Auction of 1962 World Series ball raises $30,000 for statue honoring late Kansas batboy

An autographed baseball from the 1962 World Series was auctioned off for $30,000 over the weekend to help pay for a statue honoring a 9-year-old Kansas batboy who was killed last month when he was accidentally hit with a bat during a game.

Kaiser Carlile was the batboy for the Liberal Bee Jays. The amateur team was competing in the National Baseball Congress World Series when Carlile was struck on the head by a practice swing during a game Aug. 1. Kaiser was rushed to a local hospital, but he died the next day.

The Wichita Eagle reports that the autographed baseball was donated by a man named Randy Watson, whose brother Rudy received the ball from former New York Yankees pitcher Ralph Terry after the 1962 Series. According to the paper, Rudy Watson suffered from osteogenesis imperfecta, or brittle bone disease. In 1966, Rudy was killed when he was struck on the head by a foul ball at a baseball game.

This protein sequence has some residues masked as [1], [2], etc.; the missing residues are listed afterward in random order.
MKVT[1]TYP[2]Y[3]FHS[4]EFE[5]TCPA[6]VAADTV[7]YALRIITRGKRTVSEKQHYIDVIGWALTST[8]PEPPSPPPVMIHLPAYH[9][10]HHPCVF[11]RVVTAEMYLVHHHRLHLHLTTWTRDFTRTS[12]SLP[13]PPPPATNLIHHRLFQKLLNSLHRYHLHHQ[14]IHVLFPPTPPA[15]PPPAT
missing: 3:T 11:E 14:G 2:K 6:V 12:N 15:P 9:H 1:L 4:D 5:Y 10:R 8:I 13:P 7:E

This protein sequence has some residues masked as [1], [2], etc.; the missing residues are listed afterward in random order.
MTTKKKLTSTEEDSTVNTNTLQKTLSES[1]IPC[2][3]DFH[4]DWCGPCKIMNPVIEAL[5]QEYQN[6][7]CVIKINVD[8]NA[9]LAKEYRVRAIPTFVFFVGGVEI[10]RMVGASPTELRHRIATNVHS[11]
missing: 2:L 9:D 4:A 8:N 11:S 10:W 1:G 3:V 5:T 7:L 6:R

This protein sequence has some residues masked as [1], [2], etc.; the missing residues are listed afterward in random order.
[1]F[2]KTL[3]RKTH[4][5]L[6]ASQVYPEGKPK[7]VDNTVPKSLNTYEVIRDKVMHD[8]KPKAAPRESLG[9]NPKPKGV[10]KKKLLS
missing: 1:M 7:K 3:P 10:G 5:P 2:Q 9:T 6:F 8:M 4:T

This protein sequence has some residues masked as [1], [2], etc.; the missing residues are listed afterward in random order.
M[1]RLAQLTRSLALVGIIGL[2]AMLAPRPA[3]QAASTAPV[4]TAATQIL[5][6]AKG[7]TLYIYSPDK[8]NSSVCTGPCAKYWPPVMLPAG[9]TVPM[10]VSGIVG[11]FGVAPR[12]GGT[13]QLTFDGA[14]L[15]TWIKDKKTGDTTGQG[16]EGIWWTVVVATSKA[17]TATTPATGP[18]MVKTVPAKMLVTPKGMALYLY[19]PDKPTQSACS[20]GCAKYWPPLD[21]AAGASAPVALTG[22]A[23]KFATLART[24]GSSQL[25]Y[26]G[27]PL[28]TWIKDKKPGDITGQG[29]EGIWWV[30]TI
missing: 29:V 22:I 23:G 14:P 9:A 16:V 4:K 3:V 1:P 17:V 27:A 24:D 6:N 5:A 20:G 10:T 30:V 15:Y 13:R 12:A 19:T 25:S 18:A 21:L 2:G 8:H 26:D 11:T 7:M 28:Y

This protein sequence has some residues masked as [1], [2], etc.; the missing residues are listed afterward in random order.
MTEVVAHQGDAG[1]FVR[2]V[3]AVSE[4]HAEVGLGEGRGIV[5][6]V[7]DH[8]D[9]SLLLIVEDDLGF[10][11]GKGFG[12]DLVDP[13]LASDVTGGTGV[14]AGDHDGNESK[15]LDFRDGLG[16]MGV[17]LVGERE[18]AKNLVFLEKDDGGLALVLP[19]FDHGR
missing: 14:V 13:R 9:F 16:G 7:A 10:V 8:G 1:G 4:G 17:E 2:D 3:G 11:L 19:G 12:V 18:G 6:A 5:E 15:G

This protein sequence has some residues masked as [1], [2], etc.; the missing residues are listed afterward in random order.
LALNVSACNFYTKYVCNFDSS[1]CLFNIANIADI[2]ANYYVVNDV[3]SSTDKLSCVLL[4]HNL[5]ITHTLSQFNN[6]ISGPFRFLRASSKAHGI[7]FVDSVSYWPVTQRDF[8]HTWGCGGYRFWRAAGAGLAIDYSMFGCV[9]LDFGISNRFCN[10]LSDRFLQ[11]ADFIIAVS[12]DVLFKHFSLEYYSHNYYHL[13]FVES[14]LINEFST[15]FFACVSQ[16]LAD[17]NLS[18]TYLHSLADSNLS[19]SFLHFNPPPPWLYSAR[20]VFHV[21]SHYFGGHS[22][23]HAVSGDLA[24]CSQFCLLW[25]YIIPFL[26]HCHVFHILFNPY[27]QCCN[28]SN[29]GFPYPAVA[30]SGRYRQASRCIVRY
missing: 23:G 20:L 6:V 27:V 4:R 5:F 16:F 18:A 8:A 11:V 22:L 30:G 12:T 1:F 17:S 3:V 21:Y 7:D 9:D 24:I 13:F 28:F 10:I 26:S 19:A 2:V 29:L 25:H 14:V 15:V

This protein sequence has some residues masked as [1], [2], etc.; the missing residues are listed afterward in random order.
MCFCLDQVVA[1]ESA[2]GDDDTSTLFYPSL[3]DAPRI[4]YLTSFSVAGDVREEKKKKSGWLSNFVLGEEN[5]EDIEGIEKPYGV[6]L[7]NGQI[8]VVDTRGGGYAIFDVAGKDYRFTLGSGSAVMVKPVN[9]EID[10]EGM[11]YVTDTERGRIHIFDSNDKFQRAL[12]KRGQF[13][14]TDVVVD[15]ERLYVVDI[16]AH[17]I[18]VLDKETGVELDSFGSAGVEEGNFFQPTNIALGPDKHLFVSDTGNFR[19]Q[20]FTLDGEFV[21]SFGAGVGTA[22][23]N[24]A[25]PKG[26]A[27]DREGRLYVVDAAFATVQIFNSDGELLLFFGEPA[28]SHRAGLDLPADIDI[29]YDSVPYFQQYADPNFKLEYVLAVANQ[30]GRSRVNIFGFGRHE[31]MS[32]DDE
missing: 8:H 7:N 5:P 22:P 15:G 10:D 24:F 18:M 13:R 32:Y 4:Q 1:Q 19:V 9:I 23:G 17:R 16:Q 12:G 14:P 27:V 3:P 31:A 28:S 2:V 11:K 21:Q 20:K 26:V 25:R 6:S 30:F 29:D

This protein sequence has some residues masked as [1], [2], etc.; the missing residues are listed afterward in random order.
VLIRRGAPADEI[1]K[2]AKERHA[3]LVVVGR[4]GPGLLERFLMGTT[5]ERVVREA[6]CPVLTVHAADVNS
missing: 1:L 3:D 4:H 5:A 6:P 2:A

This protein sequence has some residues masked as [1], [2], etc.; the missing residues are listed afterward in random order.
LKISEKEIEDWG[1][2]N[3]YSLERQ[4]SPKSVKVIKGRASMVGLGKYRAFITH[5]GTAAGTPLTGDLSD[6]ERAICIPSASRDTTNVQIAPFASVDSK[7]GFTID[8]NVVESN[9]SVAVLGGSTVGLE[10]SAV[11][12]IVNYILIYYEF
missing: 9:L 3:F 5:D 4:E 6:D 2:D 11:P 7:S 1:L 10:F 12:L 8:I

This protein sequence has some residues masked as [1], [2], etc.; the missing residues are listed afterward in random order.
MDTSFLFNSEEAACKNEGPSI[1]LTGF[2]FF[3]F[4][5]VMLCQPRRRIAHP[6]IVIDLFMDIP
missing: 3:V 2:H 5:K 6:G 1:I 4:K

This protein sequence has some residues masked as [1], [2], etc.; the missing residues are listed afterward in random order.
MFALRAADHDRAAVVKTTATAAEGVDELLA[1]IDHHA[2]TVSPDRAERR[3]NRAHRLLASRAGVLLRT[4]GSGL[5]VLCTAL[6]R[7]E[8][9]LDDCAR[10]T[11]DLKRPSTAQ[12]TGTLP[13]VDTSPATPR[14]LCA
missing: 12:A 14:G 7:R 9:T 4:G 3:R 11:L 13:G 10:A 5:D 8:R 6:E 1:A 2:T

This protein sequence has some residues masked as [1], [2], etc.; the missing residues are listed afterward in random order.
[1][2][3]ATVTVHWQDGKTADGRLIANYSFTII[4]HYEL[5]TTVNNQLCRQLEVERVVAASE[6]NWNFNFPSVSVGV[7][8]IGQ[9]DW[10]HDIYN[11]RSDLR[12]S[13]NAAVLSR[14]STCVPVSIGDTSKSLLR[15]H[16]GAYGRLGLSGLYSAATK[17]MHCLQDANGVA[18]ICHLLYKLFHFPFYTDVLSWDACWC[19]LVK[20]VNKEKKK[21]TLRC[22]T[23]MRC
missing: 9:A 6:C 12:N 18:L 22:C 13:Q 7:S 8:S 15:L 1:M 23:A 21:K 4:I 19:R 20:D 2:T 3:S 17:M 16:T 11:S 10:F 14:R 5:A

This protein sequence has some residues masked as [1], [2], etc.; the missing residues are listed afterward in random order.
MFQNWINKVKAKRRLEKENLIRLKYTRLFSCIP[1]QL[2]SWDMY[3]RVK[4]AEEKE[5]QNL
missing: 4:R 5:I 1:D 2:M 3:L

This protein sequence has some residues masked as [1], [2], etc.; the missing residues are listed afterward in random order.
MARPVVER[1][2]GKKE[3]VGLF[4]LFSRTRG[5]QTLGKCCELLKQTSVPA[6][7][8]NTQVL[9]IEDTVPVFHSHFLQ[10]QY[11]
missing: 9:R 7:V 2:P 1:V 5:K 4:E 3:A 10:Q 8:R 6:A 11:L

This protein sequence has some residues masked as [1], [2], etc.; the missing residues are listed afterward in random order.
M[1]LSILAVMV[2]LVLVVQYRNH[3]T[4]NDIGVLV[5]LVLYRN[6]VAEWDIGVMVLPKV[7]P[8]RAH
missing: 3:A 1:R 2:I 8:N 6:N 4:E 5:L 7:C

"I wanted it to stay in Liberal and so did the people there," Watson told The Eagle Sunday. "One person and an organization both pledged $15,000 apiece."

The ball will be exhibited at a local community college as part of a local Hall of Fame exhibit. Terry, who lives in Larned, Kan., was named MVP of the 1962 Series, in which the Yankees defeated the San Francisco Giants in seven games. The Eagle reported that the ball also bears the signatures of Mickey Mantle, Yogi Berra, Bobby Richardson, Roger Maris and Whitey Ford, among others.

"This whole thing was meant to be – it was exactly how God intended it to be," Randy Watson said. "I have always wondered why Ralph gave Rudy that ball. But when things happen, you don’t always know the answer. But sometimes 49 years later, you learn the answer."

Click for more from The Wichita Eagle.